The first step in estate administration is to file the will. You must file the will and petition at the probate court to officially be appointed as the executor or personal representative of the estate. If the deceased did not leave a will, heirs will be required to petition the court to be appointed as the administrator of the estate. If there is no Will, then an “intestate” probate administration is opened and the Florida intestacy statute dictates where assets will go. 

2. Collecting the Assets / Marshalling Assets 

The next step is to collect (probate attorneys call it “marshalling”)  the assets of the deceased. This means an inventory of all assets will need to be collected. This inventory list will need to be filed with the probate court. 

3. Paying Bills and Taxes 

The next step is to go through the process of paying bills and taxes. In most cases, a state or federal estate tax return will be needed. This must be filed within nine months of the deceased's death date. Penalties and interest will likely be applied to the estate if filing deadlines are missed. 

As an example, in Florida, as a matter of course, a probate judge will require that AHCA (the agency that oversees Medicaid) be notified of an elderly Floridian’s death to make sure that there is no Medicaid estate recovery needed.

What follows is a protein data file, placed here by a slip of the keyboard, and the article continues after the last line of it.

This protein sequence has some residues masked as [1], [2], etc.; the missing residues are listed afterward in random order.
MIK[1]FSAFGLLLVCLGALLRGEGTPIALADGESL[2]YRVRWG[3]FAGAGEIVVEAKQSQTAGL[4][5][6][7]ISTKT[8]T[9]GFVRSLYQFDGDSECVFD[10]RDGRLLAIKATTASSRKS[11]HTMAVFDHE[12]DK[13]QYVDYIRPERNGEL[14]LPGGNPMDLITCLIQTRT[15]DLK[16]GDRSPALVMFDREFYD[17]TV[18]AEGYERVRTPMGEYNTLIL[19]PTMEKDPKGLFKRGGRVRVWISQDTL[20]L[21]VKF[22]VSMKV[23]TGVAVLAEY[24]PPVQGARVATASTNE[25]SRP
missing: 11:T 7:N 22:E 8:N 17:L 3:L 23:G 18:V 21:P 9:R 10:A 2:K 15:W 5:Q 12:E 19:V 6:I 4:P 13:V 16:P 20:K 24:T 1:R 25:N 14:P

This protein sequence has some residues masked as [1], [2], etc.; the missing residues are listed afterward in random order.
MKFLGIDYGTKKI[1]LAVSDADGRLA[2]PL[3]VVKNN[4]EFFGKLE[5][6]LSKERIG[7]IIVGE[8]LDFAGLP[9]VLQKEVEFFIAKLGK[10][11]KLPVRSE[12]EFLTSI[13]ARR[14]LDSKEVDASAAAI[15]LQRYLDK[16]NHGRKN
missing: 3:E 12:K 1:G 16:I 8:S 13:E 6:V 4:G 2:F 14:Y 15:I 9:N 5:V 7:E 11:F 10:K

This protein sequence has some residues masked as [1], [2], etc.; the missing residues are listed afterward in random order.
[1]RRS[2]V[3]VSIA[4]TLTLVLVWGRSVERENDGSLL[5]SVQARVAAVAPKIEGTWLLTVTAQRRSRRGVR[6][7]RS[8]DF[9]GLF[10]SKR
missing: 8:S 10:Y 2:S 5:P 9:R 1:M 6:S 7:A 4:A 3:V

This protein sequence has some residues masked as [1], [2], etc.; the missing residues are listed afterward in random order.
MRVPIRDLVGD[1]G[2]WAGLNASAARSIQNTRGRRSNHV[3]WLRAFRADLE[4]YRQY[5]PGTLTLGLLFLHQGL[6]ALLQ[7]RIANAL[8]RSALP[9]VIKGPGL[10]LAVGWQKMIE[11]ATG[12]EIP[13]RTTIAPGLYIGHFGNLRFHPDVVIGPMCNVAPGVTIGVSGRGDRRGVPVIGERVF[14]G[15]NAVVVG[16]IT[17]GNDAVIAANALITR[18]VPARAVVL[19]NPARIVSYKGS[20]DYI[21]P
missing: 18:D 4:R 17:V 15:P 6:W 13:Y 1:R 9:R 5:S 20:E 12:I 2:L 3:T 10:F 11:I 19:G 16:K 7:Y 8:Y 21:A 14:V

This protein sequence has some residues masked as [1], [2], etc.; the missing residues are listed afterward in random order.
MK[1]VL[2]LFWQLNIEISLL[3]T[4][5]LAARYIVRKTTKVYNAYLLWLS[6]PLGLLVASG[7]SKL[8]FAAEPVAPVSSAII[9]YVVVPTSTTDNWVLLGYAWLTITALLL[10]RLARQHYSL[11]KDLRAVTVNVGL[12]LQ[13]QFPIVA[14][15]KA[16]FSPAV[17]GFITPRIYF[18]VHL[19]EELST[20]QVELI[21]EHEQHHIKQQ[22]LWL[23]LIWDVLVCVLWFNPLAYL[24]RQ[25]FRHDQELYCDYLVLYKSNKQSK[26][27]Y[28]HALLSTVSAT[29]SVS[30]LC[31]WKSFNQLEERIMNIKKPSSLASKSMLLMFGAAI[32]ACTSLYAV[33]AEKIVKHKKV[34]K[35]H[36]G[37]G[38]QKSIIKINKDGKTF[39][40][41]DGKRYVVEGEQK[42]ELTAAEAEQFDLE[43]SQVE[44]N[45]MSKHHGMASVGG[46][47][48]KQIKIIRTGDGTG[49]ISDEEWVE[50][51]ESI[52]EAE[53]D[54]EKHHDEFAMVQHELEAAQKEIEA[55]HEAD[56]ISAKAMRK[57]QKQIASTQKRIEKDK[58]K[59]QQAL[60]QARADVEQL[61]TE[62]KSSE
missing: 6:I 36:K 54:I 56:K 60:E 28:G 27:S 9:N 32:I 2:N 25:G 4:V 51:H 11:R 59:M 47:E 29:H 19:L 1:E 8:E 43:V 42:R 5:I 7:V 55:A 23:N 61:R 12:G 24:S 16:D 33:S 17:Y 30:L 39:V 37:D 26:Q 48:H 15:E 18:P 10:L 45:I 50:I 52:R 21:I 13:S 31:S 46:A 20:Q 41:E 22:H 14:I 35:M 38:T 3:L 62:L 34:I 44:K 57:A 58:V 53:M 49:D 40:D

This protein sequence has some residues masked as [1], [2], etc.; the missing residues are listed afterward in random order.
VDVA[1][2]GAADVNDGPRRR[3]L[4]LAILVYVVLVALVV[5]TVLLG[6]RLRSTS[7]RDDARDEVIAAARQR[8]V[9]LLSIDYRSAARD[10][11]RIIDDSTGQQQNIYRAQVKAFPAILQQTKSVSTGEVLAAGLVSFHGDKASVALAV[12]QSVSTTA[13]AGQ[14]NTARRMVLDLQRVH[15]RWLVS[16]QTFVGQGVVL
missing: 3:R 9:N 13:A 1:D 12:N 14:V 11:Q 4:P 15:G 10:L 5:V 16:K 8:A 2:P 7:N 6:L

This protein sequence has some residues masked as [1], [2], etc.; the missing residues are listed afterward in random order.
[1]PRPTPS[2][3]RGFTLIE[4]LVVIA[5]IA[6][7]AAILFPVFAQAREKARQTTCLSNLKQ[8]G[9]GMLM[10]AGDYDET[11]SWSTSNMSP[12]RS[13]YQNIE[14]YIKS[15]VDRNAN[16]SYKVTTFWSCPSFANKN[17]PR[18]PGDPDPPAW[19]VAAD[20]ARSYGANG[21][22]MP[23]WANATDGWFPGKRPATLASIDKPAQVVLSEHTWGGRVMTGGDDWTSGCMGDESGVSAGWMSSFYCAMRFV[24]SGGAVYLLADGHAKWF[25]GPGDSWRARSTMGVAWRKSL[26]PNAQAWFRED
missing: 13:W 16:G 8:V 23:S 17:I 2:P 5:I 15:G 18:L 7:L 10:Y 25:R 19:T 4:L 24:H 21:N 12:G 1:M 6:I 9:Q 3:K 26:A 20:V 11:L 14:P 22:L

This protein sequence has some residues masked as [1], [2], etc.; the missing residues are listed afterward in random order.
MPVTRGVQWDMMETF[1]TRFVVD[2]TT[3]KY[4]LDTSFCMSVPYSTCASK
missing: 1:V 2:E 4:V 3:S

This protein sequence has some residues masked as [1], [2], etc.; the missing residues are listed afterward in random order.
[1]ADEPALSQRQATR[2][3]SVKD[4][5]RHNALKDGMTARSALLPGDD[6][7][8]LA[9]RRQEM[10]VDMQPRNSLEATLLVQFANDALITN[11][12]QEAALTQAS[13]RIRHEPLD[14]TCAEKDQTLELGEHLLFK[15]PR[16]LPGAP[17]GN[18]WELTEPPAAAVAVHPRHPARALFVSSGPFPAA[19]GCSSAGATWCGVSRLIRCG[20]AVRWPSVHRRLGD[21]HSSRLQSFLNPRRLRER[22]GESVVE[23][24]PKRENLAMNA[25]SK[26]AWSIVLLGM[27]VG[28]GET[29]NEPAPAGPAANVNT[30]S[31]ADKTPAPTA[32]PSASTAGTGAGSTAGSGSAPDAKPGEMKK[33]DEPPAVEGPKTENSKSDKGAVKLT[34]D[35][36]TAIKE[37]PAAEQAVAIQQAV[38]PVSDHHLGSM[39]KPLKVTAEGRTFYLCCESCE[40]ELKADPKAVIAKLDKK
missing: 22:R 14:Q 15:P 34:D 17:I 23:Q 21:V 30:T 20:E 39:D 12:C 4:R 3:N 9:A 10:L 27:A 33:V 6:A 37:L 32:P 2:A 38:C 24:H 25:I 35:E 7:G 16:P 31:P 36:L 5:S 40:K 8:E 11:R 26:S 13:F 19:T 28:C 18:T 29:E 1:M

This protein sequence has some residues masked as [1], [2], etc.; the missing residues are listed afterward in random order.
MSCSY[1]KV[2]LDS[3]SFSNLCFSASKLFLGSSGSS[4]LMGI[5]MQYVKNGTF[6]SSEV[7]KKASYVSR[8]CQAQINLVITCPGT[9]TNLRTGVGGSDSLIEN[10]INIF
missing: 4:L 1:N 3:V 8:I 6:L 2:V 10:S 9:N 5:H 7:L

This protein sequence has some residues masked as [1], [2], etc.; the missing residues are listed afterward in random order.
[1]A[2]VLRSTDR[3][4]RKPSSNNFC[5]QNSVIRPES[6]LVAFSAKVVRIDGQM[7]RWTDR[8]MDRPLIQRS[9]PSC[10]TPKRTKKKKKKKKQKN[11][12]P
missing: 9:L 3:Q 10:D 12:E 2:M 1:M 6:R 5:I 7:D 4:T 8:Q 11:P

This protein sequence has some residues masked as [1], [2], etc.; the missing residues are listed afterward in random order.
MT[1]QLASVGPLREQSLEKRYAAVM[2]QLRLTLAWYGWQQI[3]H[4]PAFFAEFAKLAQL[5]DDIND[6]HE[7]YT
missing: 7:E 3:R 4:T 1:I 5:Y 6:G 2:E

4. Filing Tax Returns

Another step that will need to be taken is to file a final income tax return for the deceased.

5. Distributing Property

Following the initial filings, the personal representative of the estate will then be able to distribute the majority of the assets within the estate. This process can take up to a year after the deceased's death date to go through. 

6. Filing a Final Account

The final step in estate administration is the filing of a final accounting. During this final step, the executor of the estate must file an account with the probate court listing any income the estate has accumulated since the death date of the deceased. They must also list all expenses and estate distributions in this final account filing. After this final account filing, the executor / personal representative will be able to distribute anything that is left in the estate's closing reserve. 

Consultant with an Experienced Estate Planning Attorney Today 

Estate planning can be a complicated process to navigate alone. Working with an experienced estate planning attorney is a worthwhile decision to help with estate administration. For further guidance in your estate planning process, consult with an experienced estate planning attorney today. Or, to speak with a probate attorney, call to set up a consultation.

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Frequently Asked Questions

What does administration of the estate mean?
After someone passes away, their estate will need to be administered. This means that their assets will need to be gathered, their debts paid in full, and then their remaining assets will be distributed.
What is the difference between a personal representative and an executor?
In Florida, an “executor” is referred to as a “personal representative.” In other words, they are the same. Because the term executor is more popularly used in other states, it has become commonplace here as well (but the Florida probate code uses the term personal representative exclusively).
Who is appointed administrator of an estate?
An administrator / personal representative is generally appointed based on a list of family members, in a specific order of preference. Usually, the spouse would be the first choice, followed by adult children.